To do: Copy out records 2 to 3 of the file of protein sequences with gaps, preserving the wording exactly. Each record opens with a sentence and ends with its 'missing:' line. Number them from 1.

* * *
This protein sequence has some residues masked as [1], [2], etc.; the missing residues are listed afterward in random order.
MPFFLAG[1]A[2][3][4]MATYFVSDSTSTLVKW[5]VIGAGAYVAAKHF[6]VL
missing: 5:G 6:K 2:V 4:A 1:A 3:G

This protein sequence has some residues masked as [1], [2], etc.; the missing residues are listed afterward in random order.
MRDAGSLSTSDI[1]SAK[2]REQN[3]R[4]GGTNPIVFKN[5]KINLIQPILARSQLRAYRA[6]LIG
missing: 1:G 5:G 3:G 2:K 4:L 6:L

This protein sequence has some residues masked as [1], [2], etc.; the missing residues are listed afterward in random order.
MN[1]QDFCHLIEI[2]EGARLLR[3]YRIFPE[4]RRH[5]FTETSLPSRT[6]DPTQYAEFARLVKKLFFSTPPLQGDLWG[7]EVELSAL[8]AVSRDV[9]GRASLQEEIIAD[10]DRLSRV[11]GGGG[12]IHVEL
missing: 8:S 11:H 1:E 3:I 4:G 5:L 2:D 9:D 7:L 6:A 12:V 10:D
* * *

This protein sequence has some residues masked as [1], [2], etc.; the missing residues are listed afterward in random order.
MRDAGSLSTSDI[1]SAK[2]REQN[3]R[4]GGTNPIVFKN[5]KINLIQPILARSQLRAYRA[6]LIG
missing: 1:G 5:G 3:G 2:K 4:L 6:L

This protein sequence has some residues masked as [1], [2], etc.; the missing residues are listed afterward in random order.
MN[1]QDFCHLIEI[2]EGARLLR[3]YRIFPE[4]RRH[5]FTETSLPSRT[6]DPTQYAEFARLVKKLFFSTPPLQGDLWG[7]EVELSAL[8]AVSRDV[9]GRASLQEEIIAD[10]DRLSRV[11]GGGG[12]IHVEL
missing: 8:S 11:H 1:E 3:I 4:G 5:L 2:D 9:D 7:L 6:A 12:V 10:D